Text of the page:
This is the most awful situation I’ve ever experienced in my life. At 2pm on December 5, Mom called me, saying that she had severe abdominal pain. We had met the previous day and she was perfectly normal. My husband jumped in his car to take her to the hospital. This was not the first time – my mom was often sick with serious stomach pains, but we didn’t knew what was causing it. Her stomach sometimes inflated like a balloon, and it was so painful that she couldn’t even wear a shirt over her abdomen. Just as quickly, her symptoms would disappear.
So, the morning my husband rushed her to the hospital, we thought it would be the same. She was convinced that she would be back home a few hours later. I had to work, but I tried to find time to stay with her at the clinic. At first, the doctors said she had salmonella, and then typhoid, but the treatment they gave didn’t make her feel better.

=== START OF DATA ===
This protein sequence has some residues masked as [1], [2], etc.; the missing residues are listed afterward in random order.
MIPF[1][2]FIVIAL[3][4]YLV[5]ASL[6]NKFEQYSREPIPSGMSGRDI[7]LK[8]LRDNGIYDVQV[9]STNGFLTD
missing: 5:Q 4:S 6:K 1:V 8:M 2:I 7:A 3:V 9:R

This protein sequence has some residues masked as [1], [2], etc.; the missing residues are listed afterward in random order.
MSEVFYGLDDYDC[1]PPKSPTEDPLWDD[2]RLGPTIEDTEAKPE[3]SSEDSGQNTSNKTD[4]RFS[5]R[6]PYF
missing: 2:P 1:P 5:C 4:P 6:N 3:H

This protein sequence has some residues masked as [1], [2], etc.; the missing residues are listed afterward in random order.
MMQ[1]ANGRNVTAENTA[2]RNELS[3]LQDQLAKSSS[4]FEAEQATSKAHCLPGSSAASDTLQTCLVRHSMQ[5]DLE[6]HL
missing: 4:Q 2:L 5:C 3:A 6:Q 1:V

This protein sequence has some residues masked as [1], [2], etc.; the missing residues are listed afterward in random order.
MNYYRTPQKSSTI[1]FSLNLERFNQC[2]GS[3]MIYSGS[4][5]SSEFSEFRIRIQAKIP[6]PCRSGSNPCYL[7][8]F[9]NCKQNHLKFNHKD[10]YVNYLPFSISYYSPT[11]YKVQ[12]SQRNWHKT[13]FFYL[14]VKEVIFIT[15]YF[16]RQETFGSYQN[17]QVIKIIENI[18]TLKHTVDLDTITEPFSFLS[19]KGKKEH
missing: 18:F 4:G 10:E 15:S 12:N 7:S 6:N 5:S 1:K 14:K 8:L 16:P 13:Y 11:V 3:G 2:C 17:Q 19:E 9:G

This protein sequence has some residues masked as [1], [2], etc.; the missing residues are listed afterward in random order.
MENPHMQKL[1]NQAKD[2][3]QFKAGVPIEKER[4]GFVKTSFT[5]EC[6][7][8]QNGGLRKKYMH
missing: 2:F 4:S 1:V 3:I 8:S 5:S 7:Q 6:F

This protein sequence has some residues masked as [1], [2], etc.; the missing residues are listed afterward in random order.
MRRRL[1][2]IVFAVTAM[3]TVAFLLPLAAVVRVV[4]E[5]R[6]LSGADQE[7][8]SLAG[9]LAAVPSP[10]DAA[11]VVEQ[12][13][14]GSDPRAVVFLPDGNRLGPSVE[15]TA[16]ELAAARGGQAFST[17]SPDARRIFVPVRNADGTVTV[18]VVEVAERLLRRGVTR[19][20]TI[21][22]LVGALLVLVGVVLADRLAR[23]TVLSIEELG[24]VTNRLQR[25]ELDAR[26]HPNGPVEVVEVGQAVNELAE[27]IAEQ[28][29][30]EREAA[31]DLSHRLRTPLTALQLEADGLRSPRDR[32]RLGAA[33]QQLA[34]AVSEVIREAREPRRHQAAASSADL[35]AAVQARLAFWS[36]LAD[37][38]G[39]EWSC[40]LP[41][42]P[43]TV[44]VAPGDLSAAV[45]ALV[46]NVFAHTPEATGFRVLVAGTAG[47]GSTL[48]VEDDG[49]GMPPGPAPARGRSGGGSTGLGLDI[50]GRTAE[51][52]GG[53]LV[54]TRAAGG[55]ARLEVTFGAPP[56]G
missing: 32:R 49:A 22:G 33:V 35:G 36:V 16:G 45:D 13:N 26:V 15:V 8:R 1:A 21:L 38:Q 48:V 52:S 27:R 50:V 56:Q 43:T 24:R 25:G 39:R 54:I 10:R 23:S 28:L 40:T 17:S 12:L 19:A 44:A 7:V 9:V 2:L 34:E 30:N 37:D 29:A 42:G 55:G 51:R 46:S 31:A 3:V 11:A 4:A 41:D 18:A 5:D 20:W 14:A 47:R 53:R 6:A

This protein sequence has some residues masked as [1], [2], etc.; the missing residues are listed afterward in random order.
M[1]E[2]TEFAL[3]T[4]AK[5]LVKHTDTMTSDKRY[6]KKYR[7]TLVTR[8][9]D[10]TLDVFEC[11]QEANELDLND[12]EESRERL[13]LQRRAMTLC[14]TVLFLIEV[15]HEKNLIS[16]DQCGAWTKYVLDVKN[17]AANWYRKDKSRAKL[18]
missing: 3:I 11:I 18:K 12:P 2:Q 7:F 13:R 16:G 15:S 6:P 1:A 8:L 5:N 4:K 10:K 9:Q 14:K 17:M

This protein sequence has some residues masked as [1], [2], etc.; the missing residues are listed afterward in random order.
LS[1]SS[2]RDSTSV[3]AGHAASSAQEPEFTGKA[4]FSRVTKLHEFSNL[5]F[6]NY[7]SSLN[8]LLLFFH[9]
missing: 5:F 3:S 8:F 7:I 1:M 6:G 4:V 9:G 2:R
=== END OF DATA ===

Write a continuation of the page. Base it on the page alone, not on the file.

I was worried, but still felt confident. I was also busy because my kids had their mid-term examinations, and the premiere of my movie on civil resistance was that same week. I briefly saw Mom on the day of the premier, and she said, “Good luck tonight!” She watched the movie on my laptop and she liked it. I really missed her during the premiere. The day after, I was running a training while she texted me. The doctors told her she urgently needed surgery. Finally, they had diagnosed her, not with typhoid, but a bowel obstruction.